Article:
- Coalhouse's car is recovered from the pond. There are cries for Chief Conklin to leave town. State militia patrols the streets. In the midst of all this the family catches an early morning train to Atlantic City.
- Mother leaves a note for Younger Brother when they leave, which we learn will never be claimed.
- Younger Brother, after the first attack on the firehouse, has gone and found Coalhouse and told him he knows how to make bombs. His career as an outlaw and revolutionary has begun.
- Younger Brother shaves his moustache and shaves his head. He blackens his face and hands with burnt cork. He makes the three package bombs used in a West End blast, proving his worth to Coalhouse's gang.
- We're told this info comes from a journal Younger Brother kept from the time he arrived in Harlem until his death in Mexico more than a year later. In the journal Younger Brother says there were five in the gang besides himself and Coalhouse, and that Coalhouse was a great leader.
- They steal cars for the attacks they make on the firehouses. After his picture appears in the paper, Coalhouse shaves his head and moustache.
- Coalhouse and his gang get word that the car has been pulled from the pond, and that Chief Conklin has fled town. The men discuss plans for something "terrible," so that no ever messes with a black man around there again.
- Summer in Atlantic City. The family tries to enjoy themselves.
- After swimming, everyone retires to their rooms, and sometimes Father and Mother make love. Though she has lost faith in Father, there are moments when she loves him as she used to.
- Mother feels safe in Atlantic City. She also feels, for the first time, that Sarah's child is safe. Some nights Mother and Father take a ride in wicker chair pushed along by a porter or their son.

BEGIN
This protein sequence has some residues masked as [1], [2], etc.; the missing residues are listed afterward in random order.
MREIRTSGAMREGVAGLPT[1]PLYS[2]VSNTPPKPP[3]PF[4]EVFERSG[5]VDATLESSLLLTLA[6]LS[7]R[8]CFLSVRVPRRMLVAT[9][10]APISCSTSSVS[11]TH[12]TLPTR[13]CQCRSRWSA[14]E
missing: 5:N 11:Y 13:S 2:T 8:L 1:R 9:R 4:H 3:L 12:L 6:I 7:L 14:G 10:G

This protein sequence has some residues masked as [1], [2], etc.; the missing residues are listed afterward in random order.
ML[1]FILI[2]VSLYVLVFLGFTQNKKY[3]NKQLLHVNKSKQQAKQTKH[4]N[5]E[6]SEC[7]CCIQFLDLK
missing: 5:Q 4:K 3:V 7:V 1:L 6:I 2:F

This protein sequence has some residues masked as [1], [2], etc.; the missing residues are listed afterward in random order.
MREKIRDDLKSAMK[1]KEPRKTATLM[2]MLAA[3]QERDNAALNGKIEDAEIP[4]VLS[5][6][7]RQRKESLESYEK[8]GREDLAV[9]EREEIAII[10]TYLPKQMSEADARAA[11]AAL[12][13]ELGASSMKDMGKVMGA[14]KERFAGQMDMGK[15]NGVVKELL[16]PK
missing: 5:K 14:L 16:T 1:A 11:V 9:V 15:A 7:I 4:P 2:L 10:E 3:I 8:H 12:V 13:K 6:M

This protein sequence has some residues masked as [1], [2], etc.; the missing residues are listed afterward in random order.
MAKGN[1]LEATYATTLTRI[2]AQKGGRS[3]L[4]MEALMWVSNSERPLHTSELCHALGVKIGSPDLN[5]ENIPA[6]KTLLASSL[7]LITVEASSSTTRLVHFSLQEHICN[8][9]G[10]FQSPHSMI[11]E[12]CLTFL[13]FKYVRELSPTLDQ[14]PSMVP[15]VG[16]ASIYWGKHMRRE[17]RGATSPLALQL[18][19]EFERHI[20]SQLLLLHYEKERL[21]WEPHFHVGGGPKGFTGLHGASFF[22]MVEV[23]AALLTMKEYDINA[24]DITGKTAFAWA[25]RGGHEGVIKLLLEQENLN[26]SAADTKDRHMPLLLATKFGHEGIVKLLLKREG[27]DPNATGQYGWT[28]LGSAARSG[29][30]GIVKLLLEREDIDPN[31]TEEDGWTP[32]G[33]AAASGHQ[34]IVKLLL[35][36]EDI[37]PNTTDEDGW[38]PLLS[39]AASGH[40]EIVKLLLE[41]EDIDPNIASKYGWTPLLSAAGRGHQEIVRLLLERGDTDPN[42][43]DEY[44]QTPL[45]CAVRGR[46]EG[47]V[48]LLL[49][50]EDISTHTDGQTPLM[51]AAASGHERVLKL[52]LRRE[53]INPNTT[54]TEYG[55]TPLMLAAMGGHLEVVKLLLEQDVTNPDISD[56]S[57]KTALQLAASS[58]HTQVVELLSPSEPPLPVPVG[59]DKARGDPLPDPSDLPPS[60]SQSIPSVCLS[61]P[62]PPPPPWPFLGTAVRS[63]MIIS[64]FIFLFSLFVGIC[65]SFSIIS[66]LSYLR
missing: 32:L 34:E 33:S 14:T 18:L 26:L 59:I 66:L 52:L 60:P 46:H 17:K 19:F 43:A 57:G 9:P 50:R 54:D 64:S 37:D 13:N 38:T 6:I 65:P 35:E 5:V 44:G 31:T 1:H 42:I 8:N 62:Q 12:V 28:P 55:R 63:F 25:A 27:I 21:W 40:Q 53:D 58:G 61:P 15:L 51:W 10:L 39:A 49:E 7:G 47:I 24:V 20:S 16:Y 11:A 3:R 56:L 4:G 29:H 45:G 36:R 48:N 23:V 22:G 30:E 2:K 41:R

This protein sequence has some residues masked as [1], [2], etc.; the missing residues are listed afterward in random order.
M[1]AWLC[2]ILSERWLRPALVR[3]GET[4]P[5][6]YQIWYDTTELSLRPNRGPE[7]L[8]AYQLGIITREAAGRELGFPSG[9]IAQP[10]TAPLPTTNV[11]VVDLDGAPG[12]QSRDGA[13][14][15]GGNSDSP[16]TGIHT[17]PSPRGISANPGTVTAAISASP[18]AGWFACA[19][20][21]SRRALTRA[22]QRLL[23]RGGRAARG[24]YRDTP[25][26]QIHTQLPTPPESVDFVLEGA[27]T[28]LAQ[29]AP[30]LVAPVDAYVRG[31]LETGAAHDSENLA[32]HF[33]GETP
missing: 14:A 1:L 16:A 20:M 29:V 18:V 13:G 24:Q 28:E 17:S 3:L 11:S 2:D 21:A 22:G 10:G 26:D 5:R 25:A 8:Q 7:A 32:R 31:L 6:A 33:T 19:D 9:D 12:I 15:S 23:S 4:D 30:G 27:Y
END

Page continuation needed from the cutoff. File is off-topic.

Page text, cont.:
- One night the family hears a band playing Ragtime music. Mother thinks of her Younger Brother. She feels she has let him down, especially in the arguments between him and Father about Coalhouse. She sees Coalhouse in the faces of each band member.
- Mother starts to notice the way she attracts other men. The most interesting man to Mother is a flamboyant man who calls himself Baron Ashkenazy. He joins Father, Mother and the Boy one night for dinner and brings his daughter. The Baron explains she is quiet because she lost her mother when she was young. He tells them he makes movies.
- Across the table, Mother looks at her son and the Baron's daughter, and imagines them in a make-believe wedding.
- In Atlantic City, Mother and Father and the Boy meet each day with Baron Ashkenazy and his daughter, who we now know is actually Tateh and his daughter.
- Tateh has invented an apparatus that led to him becoming a partner with the Franklin Novelty Company. Then he went into film, invented his new title and colored his hair and beard black to look young again.
- The boy and girl spend their days together. They play in the dunes and on the beach and in the surf. They bury each other in the sand.
- In the evening they sometimes go with their parents to the boardwalk. They are inseparable.
- One day they take shelter beneath a boardwalk and watch a storm. Mother and Tateh come out to look for them, and cry and laugh when they find them. Tateh notices how beautiful Mother is.
- Father sleeps through the incident. He hasn't been sleeping at night. He is bored at the beach and in the evenings he plays billiards.
- The morning after the storm, there is a story in the paper. Coalhouse and his gang have broken into J.P. Morgan's Library and are holding the Morgan treasures for ransom. Father takes a call from the District Attorney's office in Manhattan and then takes the train back, alone.
- From Younger Brother's journal we learn that the original plan was to take Morgan hostage in order to flush Conklin out. The gang picked the wrong place—Morgan's library instead of his home.